ture of which there are several extensive
power -loom factories in full operation; there
are also several bleaching fields and dye
works, and also china and earthenware fac-
tories, where a euperior class of goods is
made. Kirkcaldy is now the centre of the
floor cloth and linoleum manufacture of the
kingdom. The other branches include brass
and iron founding, machine and steel pipe
making, and a considerable corn, malt and
meal trade. The town, owing to its dis-
proportionate length, has from an early
period been styled " the lang toon o' Kirk-
caldy/' but it now comprises many well-
built cross streets and detached dwellings.
Electric tramways and lighting are pro-
vided by the Corporation, who have a
large power station in Victoria road; the
principal streets were lighted with arc
lamps and private consumers supplied in
December, 1902 ; other streets being
lighted with gas ; an overhead system of
tramways was opened for traffic in Feb.
1903; the amount expended for lighting, to
May, 1903, was £40,811, and for the
tramways, £35,066. The streets are paved.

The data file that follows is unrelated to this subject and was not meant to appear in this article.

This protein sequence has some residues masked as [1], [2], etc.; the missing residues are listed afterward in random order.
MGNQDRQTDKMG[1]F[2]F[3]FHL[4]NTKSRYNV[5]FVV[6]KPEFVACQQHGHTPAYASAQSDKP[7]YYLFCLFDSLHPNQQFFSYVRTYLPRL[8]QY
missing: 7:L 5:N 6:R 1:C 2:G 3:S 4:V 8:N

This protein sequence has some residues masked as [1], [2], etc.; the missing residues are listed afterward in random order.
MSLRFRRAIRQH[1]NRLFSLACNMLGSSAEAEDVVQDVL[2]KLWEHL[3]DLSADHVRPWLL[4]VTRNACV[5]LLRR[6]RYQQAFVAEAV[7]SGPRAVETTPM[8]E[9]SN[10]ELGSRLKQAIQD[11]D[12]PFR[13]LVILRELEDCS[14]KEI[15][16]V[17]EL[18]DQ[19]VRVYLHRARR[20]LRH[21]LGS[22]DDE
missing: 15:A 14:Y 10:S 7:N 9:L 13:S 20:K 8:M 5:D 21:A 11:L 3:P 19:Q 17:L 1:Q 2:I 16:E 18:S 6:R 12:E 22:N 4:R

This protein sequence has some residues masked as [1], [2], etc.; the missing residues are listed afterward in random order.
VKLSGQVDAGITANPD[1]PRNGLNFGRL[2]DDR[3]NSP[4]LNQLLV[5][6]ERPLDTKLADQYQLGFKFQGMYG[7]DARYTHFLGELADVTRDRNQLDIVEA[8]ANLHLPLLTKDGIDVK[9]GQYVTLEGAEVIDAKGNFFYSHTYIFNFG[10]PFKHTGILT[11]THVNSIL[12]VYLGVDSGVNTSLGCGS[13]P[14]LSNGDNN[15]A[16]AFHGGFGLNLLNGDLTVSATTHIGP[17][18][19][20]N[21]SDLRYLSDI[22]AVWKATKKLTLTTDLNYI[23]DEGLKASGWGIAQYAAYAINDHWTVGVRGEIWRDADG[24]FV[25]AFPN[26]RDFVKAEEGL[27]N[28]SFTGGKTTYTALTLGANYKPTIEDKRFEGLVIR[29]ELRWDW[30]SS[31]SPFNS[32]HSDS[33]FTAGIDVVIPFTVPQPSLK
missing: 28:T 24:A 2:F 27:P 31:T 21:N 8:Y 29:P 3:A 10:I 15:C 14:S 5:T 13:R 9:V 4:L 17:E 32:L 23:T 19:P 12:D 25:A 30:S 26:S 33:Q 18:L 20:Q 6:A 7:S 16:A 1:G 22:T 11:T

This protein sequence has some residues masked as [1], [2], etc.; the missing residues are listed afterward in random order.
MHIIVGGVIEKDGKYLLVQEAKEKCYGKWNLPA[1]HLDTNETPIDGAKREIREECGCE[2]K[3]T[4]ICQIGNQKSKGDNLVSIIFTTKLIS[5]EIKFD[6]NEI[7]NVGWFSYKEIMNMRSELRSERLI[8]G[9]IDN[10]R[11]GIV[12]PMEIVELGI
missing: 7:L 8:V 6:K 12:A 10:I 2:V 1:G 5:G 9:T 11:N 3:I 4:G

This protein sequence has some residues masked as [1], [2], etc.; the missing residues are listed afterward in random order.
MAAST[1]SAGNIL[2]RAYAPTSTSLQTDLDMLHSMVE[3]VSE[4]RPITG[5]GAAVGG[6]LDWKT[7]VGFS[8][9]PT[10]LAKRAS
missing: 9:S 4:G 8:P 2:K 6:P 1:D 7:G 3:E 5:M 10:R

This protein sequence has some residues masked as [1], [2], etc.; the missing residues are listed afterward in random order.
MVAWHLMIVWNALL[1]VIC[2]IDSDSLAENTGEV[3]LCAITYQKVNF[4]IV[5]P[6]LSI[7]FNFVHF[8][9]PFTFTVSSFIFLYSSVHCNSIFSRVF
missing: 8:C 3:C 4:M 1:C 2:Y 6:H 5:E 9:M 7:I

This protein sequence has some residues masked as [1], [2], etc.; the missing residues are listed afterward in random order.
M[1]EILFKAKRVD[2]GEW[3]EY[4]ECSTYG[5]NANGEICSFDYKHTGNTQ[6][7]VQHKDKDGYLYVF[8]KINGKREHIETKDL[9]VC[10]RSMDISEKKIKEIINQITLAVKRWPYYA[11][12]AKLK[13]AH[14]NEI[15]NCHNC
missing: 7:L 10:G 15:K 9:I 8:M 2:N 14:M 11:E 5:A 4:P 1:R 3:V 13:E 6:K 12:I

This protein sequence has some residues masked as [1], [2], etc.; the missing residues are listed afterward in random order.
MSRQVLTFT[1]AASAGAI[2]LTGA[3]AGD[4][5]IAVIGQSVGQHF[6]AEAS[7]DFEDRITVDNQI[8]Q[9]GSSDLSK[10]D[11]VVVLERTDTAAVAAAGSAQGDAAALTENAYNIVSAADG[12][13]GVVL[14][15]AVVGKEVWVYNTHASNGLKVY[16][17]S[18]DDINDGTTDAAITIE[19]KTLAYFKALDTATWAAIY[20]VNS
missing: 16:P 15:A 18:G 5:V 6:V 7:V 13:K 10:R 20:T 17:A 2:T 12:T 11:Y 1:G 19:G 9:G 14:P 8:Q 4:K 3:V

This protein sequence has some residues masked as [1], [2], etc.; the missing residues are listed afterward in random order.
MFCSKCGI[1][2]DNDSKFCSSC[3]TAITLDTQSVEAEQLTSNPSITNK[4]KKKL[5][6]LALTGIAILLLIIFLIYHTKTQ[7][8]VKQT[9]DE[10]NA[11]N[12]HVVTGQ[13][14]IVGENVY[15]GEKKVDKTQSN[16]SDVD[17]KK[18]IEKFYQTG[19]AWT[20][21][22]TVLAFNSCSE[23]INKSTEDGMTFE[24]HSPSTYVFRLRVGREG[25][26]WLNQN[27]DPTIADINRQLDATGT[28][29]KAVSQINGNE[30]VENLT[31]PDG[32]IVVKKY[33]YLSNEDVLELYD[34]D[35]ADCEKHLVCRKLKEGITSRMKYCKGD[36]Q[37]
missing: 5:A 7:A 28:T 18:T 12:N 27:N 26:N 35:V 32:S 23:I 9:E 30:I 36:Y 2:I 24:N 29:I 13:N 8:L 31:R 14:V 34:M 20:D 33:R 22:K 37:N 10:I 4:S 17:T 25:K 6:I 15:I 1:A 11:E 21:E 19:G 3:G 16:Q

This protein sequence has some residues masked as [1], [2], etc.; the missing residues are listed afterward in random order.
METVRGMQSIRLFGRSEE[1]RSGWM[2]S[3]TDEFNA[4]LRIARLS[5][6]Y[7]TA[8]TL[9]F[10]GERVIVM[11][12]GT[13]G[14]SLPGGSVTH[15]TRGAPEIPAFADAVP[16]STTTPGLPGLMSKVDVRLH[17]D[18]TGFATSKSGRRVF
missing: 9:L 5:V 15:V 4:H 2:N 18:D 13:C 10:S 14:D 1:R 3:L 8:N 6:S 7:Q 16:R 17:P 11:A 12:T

The Town Hail, erected in 1829, contains
a hall for burgh and district meetings, and
record room, an office for the town clerk,
and other apartments. The Sheriff Court
Buildings, in Whyte's Causeway, were
opened "May, 1S94, at a cost of £6,000.
Here the sheriff holds a court every Wed-
nesday. The distric* committee meetings
of the County Council are also held here,
and the Justice of Peace Courts. There
are two good hotels, the " George," in High
street, and the " Station " near the rail-
way station. Adam Smith, author of " The
Wealth of Nations," was born here 5 June,
1723. The Adam Smith Public Hall in St.
Brycedale avenue, also contains the Beve-
ridge Hall and Library, built with money
left for 'this purpose by the late Michael
Beveridge esq. of Beechwood, and provost
of Kirkcaldy. Provost Beveridge also
gifted to the inhabitants a fine public park,
some 100 acres in extent, -with an artificial
lake in the centre, which in winter is
used as a skating pond. The Burgh Police
Buildings, erected in 1902-3, at a cost of
£20,000, are of Grange stone in the Renais-
sance style, from designs by Mr. William
Williamson, and contains a police court
and offices for the burgh police. The Corn
Exchange, in Cowan street, the first stone
of which was laid with masonic honours in
May, 1859, is now used only for publio
meetings, concerts &c. A theatre is now
(1903) "being erected in High street. The
Combination Poorhouses, one of which,
situated on the lands of Abden, in the
parish of Kinghorn and commanding an
extensive view of the Firth of Forth, were
erected in 1S49, at a cost of over £5,000,
and opened May, 1S50; the buildings are
available for 130 inmates and are the joint
property of the parishes of Kirkcaldy and